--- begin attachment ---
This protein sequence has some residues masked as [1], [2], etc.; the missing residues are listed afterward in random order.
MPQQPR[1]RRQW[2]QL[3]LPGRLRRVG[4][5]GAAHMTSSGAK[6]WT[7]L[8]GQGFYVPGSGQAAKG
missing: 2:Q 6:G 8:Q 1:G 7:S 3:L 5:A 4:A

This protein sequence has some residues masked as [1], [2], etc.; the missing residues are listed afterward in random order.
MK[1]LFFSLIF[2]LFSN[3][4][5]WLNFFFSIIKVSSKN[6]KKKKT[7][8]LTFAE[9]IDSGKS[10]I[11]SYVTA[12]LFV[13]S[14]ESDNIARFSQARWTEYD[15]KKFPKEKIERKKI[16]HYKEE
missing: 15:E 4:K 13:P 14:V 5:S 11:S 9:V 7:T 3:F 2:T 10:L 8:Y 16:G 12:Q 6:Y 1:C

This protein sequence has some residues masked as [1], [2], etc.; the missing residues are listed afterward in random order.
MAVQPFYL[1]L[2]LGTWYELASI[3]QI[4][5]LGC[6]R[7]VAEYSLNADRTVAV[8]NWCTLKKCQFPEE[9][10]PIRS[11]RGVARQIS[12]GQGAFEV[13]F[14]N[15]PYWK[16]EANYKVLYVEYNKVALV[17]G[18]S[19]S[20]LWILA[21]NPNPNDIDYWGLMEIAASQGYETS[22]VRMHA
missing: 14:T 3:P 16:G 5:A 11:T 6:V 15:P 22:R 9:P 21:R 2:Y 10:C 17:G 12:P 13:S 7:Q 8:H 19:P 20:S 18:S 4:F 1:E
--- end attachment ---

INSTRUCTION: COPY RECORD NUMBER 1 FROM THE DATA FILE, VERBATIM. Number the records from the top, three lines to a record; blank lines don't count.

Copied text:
This protein sequence has some residues masked as [1], [2], etc.; the missing residues are listed afterward in random order.
MPQQPR[1]RRQW[2]QL[3]LPGRLRRVG[4][5]GAAHMTSSGAK[6]WT[7]L[8]GQGFYVPGSGQAAKG
missing: 2:Q 6:G 8:Q 1:G 7:S 3:L 5:A 4:A